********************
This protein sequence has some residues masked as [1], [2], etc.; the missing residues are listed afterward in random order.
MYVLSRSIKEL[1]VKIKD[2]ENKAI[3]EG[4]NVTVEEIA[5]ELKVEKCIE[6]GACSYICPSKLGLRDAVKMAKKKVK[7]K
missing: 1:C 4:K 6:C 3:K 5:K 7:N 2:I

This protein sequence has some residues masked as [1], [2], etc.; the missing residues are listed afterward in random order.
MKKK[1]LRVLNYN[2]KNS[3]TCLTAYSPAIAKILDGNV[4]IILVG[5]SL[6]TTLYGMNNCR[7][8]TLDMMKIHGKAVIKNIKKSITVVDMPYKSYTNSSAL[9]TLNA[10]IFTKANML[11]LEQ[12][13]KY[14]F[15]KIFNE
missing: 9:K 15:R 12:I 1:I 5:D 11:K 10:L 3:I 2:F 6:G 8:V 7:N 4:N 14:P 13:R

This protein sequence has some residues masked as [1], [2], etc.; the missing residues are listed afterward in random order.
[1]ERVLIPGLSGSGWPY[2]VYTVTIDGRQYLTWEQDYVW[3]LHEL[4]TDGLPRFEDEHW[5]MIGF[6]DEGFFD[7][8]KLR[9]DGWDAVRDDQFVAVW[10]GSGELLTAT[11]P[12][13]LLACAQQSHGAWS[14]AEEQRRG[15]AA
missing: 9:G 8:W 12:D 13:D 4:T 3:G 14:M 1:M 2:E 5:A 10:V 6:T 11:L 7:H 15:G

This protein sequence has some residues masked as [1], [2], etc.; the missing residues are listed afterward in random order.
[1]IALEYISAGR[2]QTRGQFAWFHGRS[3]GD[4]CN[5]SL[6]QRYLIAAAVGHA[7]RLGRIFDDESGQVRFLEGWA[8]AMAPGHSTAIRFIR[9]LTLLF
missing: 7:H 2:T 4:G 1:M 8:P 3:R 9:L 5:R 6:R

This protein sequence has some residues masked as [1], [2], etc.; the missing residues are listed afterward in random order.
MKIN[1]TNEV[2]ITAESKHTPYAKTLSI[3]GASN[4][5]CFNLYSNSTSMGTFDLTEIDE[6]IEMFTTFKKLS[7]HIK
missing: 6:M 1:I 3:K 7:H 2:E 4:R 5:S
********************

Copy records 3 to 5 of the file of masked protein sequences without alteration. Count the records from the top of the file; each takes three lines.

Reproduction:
This protein sequence has some residues masked as [1], [2], etc.; the missing residues are listed afterward in random order.
[1]ERVLIPGLSGSGWPY[2]VYTVTIDGRQYLTWEQDYVW[3]LHEL[4]TDGLPRFEDEHW[5]MIGF[6]DEGFFD[7][8]KLR[9]DGWDAVRDDQFVAVW[10]GSGELLTAT[11]P[12][13]LLACAQQSHGAWS[14]AEEQRRG[15]AA
missing: 9:G 8:W 12:D 13:D 4:T 3:G 14:M 1:M 2:E 5:A 10:V 6:T 11:L 7:H 15:G

This protein sequence has some residues masked as [1], [2], etc.; the missing residues are listed afterward in random order.
[1]IALEYISAGR[2]QTRGQFAWFHGRS[3]GD[4]CN[5]SL[6]QRYLIAAAVGHA[7]RLGRIFDDESGQVRFLEGWA[8]AMAPGHSTAIRFIR[9]LTLLF
missing: 7:H 2:T 4:G 1:M 8:P 3:R 9:L 5:R 6:R

This protein sequence has some residues masked as [1], [2], etc.; the missing residues are listed afterward in random order.
MKIN[1]TNEV[2]ITAESKHTPYAKTLSI[3]GASN[4][5]CFNLYSNSTSMGTFDLTEIDE[6]IEMFTTFKKLS[7]HIK
missing: 6:M 1:I 3:K 7:H 2:E 4:R 5:S